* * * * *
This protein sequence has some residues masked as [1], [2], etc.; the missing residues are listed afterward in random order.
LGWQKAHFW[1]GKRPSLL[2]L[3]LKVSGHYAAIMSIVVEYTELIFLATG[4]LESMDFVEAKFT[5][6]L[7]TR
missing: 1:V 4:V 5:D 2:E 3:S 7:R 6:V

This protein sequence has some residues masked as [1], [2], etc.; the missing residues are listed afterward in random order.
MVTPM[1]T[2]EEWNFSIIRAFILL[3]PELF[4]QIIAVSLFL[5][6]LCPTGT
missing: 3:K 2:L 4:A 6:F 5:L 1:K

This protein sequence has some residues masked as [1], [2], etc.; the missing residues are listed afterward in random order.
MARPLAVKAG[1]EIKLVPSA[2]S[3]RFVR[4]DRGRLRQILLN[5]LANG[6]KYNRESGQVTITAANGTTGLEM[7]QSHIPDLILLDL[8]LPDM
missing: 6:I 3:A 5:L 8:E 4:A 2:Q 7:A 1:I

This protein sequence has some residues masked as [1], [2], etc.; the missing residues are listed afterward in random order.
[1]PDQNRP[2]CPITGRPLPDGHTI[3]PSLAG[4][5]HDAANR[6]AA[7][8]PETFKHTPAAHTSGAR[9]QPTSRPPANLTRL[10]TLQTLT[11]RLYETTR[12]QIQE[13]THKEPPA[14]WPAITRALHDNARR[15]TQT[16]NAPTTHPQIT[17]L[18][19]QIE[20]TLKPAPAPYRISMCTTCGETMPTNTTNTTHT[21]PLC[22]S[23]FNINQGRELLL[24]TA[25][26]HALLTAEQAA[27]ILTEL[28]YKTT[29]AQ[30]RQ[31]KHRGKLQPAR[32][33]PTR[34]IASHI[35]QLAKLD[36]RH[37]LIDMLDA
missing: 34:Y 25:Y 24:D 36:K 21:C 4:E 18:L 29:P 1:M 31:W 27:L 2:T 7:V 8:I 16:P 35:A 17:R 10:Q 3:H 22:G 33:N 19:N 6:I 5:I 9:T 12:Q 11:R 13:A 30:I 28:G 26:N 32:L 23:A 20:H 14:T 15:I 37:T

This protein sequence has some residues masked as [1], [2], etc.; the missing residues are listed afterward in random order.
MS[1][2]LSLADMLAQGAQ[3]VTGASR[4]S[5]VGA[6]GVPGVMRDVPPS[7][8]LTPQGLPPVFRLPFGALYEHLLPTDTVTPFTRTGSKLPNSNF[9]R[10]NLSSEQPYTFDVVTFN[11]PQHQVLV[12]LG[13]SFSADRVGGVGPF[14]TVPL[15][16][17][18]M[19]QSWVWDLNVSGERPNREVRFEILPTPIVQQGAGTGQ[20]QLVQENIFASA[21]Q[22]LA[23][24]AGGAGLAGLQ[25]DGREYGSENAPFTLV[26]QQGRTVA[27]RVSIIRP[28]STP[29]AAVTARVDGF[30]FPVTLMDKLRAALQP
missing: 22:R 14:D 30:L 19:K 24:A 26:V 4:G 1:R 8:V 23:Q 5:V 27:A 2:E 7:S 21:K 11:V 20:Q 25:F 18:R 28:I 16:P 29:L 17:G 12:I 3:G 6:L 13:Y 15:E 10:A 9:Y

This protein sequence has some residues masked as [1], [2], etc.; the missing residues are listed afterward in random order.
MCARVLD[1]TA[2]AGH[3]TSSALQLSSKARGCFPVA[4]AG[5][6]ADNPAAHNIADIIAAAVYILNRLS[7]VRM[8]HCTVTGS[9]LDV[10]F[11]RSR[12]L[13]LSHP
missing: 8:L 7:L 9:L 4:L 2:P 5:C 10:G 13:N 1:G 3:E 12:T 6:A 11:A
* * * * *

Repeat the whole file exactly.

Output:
This protein sequence has some residues masked as [1], [2], etc.; the missing residues are listed afterward in random order.
LGWQKAHFW[1]GKRPSLL[2]L[3]LKVSGHYAAIMSIVVEYTELIFLATG[4]LESMDFVEAKFT[5][6]L[7]TR
missing: 1:V 4:V 5:D 2:E 3:S 7:R 6:V

This protein sequence has some residues masked as [1], [2], etc.; the missing residues are listed afterward in random order.
MVTPM[1]T[2]EEWNFSIIRAFILL[3]PELF[4]QIIAVSLFL[5][6]LCPTGT
missing: 3:K 2:L 4:A 6:F 5:L 1:K

This protein sequence has some residues masked as [1], [2], etc.; the missing residues are listed afterward in random order.
MARPLAVKAG[1]EIKLVPSA[2]S[3]RFVR[4]DRGRLRQILLN[5]LANG[6]KYNRESGQVTITAANGTTGLEM[7]QSHIPDLILLDL[8]LPDM
missing: 6:I 3:A 5:L 8:E 4:A 2:Q 7:A 1:I

This protein sequence has some residues masked as [1], [2], etc.; the missing residues are listed afterward in random order.
[1]PDQNRP[2]CPITGRPLPDGHTI[3]PSLAG[4][5]HDAANR[6]AA[7][8]PETFKHTPAAHTSGAR[9]QPTSRPPANLTRL[10]TLQTLT[11]RLYETTR[12]QIQE[13]THKEPPA[14]WPAITRALHDNARR[15]TQT[16]NAPTTHPQIT[17]L[18][19]QIE[20]TLKPAPAPYRISMCTTCGETMPTNTTNTTHT[21]PLC[22]S[23]FNINQGRELLL[24]TA[25][26]HALLTAEQAA[27]ILTEL[28]YKTT[29]AQ[30]RQ[31]KHRGKLQPAR[32][33]PTR[34]IASHI[35]QLAKLD[36]RH[37]LIDMLDA
missing: 34:Y 25:Y 24:D 36:K 21:C 4:E 18:L 29:P 1:M 31:W 27:L 2:T 7:V 8:I 16:P 35:A 17:R 10:Q 3:H 22:G 33:N 19:N 6:I 5:I 9:T 12:Q 11:R 13:A 30:I 28:G 26:N 32:L 23:A 20:H 14:T 15:I 37:T

This protein sequence has some residues masked as [1], [2], etc.; the missing residues are listed afterward in random order.
MS[1][2]LSLADMLAQGAQ[3]VTGASR[4]S[5]VGA[6]GVPGVMRDVPPS[7][8]LTPQGLPPVFRLPFGALYEHLLPTDTVTPFTRTGSKLPNSNF[9]R[10]NLSSEQPYTFDVVTFN[11]PQHQVLV[12]LG[13]SFSADRVGGVGPF[14]TVPL[15][16][17][18]M[19]QSWVWDLNVSGERPNREVRFEILPTPIVQQGAGTGQ[20]QLVQENIFASA[21]Q[22]LA[23][24]AGGAGLAGLQ[25]DGREYGSENAPFTLV[26]QQGRTVA[27]RVSIIRP[28]STP[29]AAVTARVDGF[30]FPVTLMDKLRAALQP
missing: 22:R 14:D 30:L 19:K 24:A 26:V 4:G 1:R 8:V 23:Q 5:V 27:A 2:E 7:S 21:K 11:V 20:Q 25:F 18:R 28:I 16:P 29:L 17:G 12:I 3:G 6:L 13:Y 15:E 10:A 9:Y

This protein sequence has some residues masked as [1], [2], etc.; the missing residues are listed afterward in random order.
MCARVLD[1]TA[2]AGH[3]TSSALQLSSKARGCFPVA[4]AG[5][6]ADNPAAHNIADIIAAAVYILNRLS[7]VRM[8]HCTVTGS[9]LDV[10]F[11]RSR[12]L[13]LSHP
missing: 8:L 7:L 9:L 4:L 2:P 5:C 10:G 13:N 1:G 3:E 12:T 6:A 11:A